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Published: Monday, 2/6/2006

Seattle, Holmgren squander shot at title

DETROIT The Pittsburgh Steelers were indeed super in winning their first Super Bowl in 26 years.

In retrospect, the scared-straight Seattle Seahawks were stuck in a 60-minute stupor last night in their 21-10 loss to Pittsburgh in Super Bowl XL at Ford Field.

Seattle, in turn, blew its chance to silence the skeptics who refused to give the upstart Seahawks the benefit of the doubt, despite the commanding sideline presence of coach Mike Holmgren.

Holmgren deserves the credit he ll receive for his Seahawks looking like a Super Bowl pretender.

I think we were careless with the football and we had way too many penalties, Holmgren said. I think that was pretty much the story of the game.

Holmgren s terrific accomplishments throughout his career won t save him from Seattle s terrible performance.

It s a shame, because Holm-gren is a terrific football coach. But not in Super Bowl XL.

Holmgren was off his game, and his players followed his lead.

He just told us that he was proud of the effort that we put in this year and just because we lost this game that the season wasn t a waste and that we have to play better on the big stage, Seattle defensive end Bryce Fisher said of Holmgren.

The bottom line is that their team didn t make the mistakes that we made.

The Seahawks played like a team that was just happy to be in the Super Bowl.

Holmgren won a Super Bowl with Green Bay, but none of Seattle s players seemed to know what it took to win a game of this magnitude.

We did some uncharacteristic things, said Seattle cornerback and former University of Toledo standout Kelly Herndon.

Translation: The Seahawks weren t ready for prime time.

In fact, the Seahawks were so not ready for prime time that the phantom pass interference call against wide receiver Darrell Jackson in the first quarter that negated a Seattle touchdown, and the official s ruling that permitted Ben Roethlisberger s questionable second-quarter touchdown run to stand probably wouldn t have saved the Seahawks from themselves.

Seattle s best and biggest play wasn t even in the playbook. Herndon intercepted a Rothlisberger pass near the goal line and ran it back 76 yards, a Super Bowl record.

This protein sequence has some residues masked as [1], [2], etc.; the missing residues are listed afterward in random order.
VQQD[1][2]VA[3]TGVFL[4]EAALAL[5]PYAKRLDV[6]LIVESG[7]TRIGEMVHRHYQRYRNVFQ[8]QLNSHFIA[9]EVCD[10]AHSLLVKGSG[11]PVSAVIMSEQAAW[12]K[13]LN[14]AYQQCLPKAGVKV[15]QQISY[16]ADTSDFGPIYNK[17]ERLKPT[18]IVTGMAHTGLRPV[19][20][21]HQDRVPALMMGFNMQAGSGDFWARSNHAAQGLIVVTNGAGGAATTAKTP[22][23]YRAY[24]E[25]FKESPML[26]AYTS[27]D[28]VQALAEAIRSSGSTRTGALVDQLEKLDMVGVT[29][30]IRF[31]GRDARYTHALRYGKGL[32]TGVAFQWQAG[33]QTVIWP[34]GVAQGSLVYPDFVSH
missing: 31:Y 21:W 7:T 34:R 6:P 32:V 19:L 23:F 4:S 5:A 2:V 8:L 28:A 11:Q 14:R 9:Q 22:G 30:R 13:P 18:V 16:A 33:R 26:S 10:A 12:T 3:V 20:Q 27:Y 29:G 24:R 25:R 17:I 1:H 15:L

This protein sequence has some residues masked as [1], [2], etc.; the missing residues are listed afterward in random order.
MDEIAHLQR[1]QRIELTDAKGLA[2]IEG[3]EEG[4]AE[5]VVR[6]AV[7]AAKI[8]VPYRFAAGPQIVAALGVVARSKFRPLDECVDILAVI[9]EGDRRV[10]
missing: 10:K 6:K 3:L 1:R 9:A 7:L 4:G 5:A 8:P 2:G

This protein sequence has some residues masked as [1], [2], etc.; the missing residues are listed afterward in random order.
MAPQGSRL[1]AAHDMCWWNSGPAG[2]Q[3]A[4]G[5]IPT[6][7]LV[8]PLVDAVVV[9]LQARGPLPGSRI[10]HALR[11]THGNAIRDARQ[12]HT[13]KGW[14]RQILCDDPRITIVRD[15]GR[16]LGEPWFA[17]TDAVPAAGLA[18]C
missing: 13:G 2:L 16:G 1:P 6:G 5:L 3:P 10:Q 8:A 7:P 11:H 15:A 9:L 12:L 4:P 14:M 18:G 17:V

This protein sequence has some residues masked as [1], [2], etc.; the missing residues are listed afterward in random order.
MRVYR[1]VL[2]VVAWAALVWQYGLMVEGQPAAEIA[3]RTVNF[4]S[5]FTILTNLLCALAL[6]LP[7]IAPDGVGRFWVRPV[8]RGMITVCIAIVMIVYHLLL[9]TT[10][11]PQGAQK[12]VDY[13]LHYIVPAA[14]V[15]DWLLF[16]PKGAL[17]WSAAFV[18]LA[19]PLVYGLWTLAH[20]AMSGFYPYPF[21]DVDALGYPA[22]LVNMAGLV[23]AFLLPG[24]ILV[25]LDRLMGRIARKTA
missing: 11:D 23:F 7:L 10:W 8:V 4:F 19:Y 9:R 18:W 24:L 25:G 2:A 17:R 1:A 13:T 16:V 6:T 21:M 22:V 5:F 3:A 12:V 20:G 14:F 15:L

Herndon s exciting third-quarter play set up Seattle s lone touchdown, a 16-yard pass from Matt Hasselbeck to tight end Jerramy Stevens.

Stevens, who made verbal sparring partner and Pittsburgh Steelers linebacker Joey Porter look like a prophet with his overall shaky performance, had numerous drops and nearly dropped the scoring toss.

But Stevens wasn t alone. The Seahawks weren t Super Bowl worthy.

They squandered opportunities, committed critical physical and mental errors, and played back on their heels.

We missed some great plays that could have made us champions, Seattle running back Shaun Alexander said.

Trailing 7-3 with 1:46 left in the second quarter, Holmgren put his offense in a hurry-up mode but wasted too much time on third-and-six at the Pittsburgh 36.

Pittsburgh bailed out the Seahawks by calling timeout and stopping the clock at the 13-second mark.

After consulting with Holm-gren, Hasselbeck, instead of throwing for first-down yardage into better field-goal range, lofted a bomb that Jackson caught out of bounds.

That left Seattle s Josh Brown with a difficult 54-yard field goal attempt that had the distance but missed wide right. Pittsburgh took a four-point lead into the locker room and with it the momentum that once seemed to be the sole property of the Seahawks.

You can t make the mistakes that we made and expect to win against a good team like this, Hasselbeck said.

I m not so sure it was the Steelers play or our mistakes. We just made too many.

Upon receiving the second-half kickoff, Pittsburgh marched downfield and scored the insurance touchdown. Willie Parker bolted for a Super Bowl-record 75-yard run to put Seattle in a 14-3 hole.

Pittsburgh wide receiver Antwaan Randle El tacked on an in-your-face touchdown in the fourth quarter when he floated a perfect 43-yard pass to Super Bowl MVP Hines Ward.

Seattle s defenders were spectators on both plays. The Seahawks had the best seats in Ford Field all game long.



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